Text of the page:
sweet delights

As a little kid, when I wasn’t doing chores, I spent a lot of time just hanging at home, alone in my room drawing, or loitering in the kitchen with my mom while she cooked. My five older siblings were either swimming their brains out, cavorting with friends or at jobs while my dad was at work.

On rainy days I’d sit at the bar in our kitchen and eye my mother beneath glass-enclosed cabinets as she flitted around the space, her plump form draped in a cotton apron tied over a patchwork printed blouse. Endless muzak streamed from a faux wood box radio perched on top of the refrigerator. I half liked listening to it.

Mom showed me how to bake—cakes, cookies, bread, pies—you name it. Flour and sugar lived side by side in a deep drawer divided by plexiglass, beat up aluminum measuring scoops half buried in the white mounds. She used a long-handled wooden spoon to stir batters and doughs in shiny wide-mouthed mixing bowls. I loved the dull din of moistened wood on metal and its gritty, sugary scrape against rounded sides.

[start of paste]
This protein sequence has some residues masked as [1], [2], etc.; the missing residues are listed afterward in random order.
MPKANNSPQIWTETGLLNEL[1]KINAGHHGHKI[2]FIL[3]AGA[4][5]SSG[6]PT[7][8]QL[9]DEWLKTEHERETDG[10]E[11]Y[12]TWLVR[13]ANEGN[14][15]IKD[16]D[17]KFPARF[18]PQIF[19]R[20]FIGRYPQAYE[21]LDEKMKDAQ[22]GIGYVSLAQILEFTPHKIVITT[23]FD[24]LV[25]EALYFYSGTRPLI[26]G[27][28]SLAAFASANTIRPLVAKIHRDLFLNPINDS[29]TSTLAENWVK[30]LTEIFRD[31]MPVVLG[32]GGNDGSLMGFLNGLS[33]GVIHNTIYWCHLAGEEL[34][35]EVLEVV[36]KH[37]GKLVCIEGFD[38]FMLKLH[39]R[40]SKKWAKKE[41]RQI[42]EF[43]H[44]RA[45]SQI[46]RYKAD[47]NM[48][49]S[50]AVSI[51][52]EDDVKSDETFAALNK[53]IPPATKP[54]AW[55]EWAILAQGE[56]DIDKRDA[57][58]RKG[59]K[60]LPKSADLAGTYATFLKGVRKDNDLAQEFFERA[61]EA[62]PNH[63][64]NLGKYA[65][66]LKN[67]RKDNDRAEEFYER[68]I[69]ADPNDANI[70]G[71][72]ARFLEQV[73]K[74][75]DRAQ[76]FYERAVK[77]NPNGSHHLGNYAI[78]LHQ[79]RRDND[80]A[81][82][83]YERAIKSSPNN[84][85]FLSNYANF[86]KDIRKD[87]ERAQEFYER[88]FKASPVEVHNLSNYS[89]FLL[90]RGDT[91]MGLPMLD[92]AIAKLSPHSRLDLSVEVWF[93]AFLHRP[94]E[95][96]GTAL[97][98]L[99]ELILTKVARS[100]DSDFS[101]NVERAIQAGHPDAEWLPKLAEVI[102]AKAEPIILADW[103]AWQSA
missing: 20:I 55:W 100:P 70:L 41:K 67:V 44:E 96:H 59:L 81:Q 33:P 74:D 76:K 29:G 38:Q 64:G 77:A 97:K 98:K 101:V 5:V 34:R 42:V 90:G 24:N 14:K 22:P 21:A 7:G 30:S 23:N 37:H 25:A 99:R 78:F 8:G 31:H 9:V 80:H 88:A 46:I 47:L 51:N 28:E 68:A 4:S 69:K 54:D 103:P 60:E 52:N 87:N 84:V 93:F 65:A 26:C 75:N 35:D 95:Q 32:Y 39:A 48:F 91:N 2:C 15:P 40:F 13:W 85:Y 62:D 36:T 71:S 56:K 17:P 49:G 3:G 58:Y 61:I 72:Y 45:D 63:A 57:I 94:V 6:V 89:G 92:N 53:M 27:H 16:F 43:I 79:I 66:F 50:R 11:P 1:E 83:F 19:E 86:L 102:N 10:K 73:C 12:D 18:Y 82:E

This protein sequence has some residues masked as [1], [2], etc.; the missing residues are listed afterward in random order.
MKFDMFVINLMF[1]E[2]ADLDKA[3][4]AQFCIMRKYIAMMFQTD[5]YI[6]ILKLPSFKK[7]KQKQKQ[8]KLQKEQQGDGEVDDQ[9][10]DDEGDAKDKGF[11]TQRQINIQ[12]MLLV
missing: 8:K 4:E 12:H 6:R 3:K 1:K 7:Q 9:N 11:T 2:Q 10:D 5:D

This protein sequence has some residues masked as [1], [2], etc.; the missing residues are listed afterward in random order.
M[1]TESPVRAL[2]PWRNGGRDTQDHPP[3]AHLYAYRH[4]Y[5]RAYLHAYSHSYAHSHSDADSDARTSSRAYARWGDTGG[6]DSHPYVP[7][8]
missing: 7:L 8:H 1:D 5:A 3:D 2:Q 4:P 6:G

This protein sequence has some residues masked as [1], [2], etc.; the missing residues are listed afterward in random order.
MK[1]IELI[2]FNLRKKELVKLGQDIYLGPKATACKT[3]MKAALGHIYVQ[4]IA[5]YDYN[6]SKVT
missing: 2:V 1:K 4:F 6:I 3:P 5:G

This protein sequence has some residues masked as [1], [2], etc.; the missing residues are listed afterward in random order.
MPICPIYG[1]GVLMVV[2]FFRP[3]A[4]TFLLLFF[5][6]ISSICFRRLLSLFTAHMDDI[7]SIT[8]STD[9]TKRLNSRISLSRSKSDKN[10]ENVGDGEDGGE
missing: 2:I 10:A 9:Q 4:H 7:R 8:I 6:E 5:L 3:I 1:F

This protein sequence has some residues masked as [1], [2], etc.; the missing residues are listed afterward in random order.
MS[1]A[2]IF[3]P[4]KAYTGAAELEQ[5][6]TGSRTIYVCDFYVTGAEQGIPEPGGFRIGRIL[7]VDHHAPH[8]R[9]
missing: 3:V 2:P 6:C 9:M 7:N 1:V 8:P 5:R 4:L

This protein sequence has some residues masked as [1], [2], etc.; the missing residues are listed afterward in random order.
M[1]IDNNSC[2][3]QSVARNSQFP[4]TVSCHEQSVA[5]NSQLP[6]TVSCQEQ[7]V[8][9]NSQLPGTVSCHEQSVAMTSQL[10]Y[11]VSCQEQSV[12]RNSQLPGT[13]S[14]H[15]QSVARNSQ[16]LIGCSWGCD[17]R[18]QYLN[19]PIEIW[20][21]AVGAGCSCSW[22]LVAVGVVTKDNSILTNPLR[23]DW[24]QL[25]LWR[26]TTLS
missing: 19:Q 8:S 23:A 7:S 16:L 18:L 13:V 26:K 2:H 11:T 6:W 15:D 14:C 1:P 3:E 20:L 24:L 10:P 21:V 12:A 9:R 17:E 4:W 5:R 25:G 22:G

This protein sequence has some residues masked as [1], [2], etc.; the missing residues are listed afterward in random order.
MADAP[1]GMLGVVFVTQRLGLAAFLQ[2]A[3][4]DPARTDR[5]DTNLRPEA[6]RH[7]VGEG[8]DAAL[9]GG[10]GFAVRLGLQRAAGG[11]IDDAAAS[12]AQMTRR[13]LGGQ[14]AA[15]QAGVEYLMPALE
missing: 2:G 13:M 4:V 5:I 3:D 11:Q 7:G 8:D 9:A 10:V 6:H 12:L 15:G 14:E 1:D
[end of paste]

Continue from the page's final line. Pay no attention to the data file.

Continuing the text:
With no exception my mom let me lick the bowl. She was sweet, always leaving ample chunks of sticky, buttery clumps of dough or wide silky smooth swaths of batter. She seemed to enjoy seeing me delight in the goodies, though she was less than happy with the eight cavities I soon developed.

Savory-sweet aromas filled my nostrils as piping hot confections emerged from the oven into thick quilted mitts. My mother wrapped her arms around my elfin frame, mine around her soft, thick, warm middle as raindrops pattered on the shingle roof of our cozy ranch style home. We lingered.

It’d be fun to show Calvin how to bake, to reserve a gooey sweet treasure for him to lick clean, to see his eyes, large as moons, and his impish grin as he buries his face deep into a bowl emerging with a chocolaty smudge on the tip of his nose.

Perhaps in another lifetime.

No comments:

Post a Comment